An eCommerce food website
Chow Pal is a national grocery franchise with brick and mortar stores across the U.S. Unfortunately with the increase in online shopping, their market shares have been declining by 8% each year, and they have decided to make a change.
This report includes extensive research I’ve gathered to help Chow Pal have a successful launch into market. Throughout this report, we will cover the following:
Before starting anything else, conducting research by understanding about the company and their goals, as well as the targeted audience, is the most important part of the project. Without knowing who the audience is, it is difficult to design properly to meet the user's needs. Through competitor research, user interviews, and user surveys, I was able to come up with an accurate archetype of who the site should be designed for. Design choices such as color palette, layout, screen flow, site features, and other options all are affected by an understanding of the audience.
Chow Pal needs to reverse their sales decline and hopes to do so through launching an e-commerce platform. Chow Pal will be playing catch-up in the market as currently there are some major players already owning this space.
Chow Pal plans to:
Chow Pal will be entering a crowded market space. An essential part of the research process was to research all the competitor’s websites and investigate the features being offered to the consumer.
After getting a broad sense of the features and competition, a report was compiled with the top 3 competitors. Each feature was divided up into a Feature Matrix. The Feature Matrix consisted of elements that would fall into 4 categories:
To gain a sense of who Chow Pal’s target audience is and what their shopping behaviors are, user interviews were conducted. The topics in the interview included internet use, shopping habits, online shopping behavior, and demographics.
Below is an image of some of the interview questions.
Throughout the interview process, notes were taken. Below is an example of the notes taken for this process.
Surveys were conducted along with interviews to gain a better understanding of the consumer. The surveys were built using Google Forms and then disseminated to the particpants. All surveys were done anonymously, and data was collected in spreadsheet format.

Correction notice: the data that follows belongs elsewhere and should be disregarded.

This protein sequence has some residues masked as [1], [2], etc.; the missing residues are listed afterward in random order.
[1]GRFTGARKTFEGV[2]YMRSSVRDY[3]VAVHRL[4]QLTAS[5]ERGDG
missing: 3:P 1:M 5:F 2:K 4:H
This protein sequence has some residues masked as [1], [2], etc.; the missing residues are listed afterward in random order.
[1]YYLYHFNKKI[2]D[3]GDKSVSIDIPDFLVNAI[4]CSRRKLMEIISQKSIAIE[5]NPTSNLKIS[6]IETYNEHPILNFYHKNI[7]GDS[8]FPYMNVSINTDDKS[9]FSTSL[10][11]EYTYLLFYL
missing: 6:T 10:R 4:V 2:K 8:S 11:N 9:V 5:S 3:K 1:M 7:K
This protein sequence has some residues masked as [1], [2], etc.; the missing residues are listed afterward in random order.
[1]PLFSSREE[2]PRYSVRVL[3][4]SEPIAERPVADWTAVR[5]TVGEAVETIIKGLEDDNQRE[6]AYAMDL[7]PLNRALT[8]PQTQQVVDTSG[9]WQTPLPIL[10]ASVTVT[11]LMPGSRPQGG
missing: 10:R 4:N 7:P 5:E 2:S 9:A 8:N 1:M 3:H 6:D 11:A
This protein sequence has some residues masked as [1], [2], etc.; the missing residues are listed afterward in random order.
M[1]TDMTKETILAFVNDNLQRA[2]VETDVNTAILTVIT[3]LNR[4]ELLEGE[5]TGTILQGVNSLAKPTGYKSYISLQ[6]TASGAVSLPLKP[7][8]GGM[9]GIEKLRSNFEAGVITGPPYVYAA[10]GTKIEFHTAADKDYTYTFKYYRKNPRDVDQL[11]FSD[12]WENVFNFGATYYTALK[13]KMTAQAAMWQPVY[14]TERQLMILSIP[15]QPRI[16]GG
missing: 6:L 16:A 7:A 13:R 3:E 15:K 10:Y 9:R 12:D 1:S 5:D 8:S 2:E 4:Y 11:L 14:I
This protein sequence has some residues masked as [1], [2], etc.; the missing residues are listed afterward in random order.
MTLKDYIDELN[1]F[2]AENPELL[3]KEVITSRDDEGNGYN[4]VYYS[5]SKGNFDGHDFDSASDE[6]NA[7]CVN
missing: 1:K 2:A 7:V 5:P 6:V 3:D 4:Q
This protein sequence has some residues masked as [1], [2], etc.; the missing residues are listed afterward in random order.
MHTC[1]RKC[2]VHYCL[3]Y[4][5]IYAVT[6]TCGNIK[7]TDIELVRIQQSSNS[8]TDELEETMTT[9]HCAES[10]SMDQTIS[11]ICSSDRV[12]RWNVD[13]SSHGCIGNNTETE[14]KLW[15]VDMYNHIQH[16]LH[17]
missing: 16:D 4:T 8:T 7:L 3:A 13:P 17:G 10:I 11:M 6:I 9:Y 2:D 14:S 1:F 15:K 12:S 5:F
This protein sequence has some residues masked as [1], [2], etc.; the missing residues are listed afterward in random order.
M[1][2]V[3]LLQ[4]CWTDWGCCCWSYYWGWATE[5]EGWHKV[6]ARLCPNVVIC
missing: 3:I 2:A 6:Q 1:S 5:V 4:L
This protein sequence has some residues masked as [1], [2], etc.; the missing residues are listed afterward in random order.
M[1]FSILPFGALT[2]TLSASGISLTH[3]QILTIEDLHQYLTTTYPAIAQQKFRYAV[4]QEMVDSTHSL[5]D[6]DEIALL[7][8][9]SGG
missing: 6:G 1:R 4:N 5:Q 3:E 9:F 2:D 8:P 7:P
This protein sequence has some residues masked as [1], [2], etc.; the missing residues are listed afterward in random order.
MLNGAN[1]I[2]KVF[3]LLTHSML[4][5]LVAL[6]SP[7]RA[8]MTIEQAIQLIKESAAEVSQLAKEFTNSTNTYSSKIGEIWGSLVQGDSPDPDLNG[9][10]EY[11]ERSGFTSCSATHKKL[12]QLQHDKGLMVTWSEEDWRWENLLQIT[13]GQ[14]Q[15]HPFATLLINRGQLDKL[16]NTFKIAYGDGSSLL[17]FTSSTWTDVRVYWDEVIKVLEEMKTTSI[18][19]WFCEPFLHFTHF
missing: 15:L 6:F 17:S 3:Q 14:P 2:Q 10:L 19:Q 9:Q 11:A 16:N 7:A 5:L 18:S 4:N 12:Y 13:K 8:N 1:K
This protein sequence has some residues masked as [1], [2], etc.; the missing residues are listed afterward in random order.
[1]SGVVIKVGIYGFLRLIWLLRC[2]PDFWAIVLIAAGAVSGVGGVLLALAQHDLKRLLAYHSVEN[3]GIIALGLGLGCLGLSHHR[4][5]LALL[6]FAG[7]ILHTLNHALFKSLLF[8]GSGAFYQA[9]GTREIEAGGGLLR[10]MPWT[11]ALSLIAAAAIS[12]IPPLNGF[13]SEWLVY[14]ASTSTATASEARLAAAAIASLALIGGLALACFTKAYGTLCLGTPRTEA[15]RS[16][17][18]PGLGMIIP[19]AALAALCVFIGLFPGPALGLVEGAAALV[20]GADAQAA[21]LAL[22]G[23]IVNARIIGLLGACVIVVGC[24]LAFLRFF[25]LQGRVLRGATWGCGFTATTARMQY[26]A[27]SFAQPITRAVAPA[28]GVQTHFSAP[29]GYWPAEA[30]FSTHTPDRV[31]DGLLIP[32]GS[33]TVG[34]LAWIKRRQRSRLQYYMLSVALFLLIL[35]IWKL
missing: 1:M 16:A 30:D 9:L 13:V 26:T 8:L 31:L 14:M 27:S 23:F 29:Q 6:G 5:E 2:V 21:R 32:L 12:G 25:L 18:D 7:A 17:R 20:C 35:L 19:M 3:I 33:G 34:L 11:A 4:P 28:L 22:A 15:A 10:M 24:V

Below are results collected in the spreadsheet.
User Personas were created from the user interviews and surveys. After research, there were 2 audience segments we defined as targets for the brand.
After identifying 2 key audience segments, personas were created.
One important exercise in building a defined user audience is the creation of empathy maps. Empathy maps allow us to get inside the head of the user and understand what their day-to-day life is like.
For this specific example, an empathy map was created for the category of elderly men and women. During this process, I looked at areas the product will improve the life of the user and how it will affect their normal day.
Next in the project was building a solid information architecture that is easily navigated and understood by the user. For this particular project, building a clear and intuitive site flow and heirarchy of pages was extremely important.
A process called Card Sorting was used to build the site map. In this process, I labeled cards with labels of the different products sold, and then asked participants to group them in ways that made sense.
After the groupings were done, I took a picture of their work and compared all of them once finished.
Once the heirarchy was put in place, the site map was created.
Understanding how the user will use the site and what important tasks to be performed was essential to the research of this project. The main task of the site is finding a product, adding it to the cart, and completing a purchase. Below is the user flow created for this task.
After the user research part was getting close to finalized, UI requirements were written up. These included crucial user tasks such as: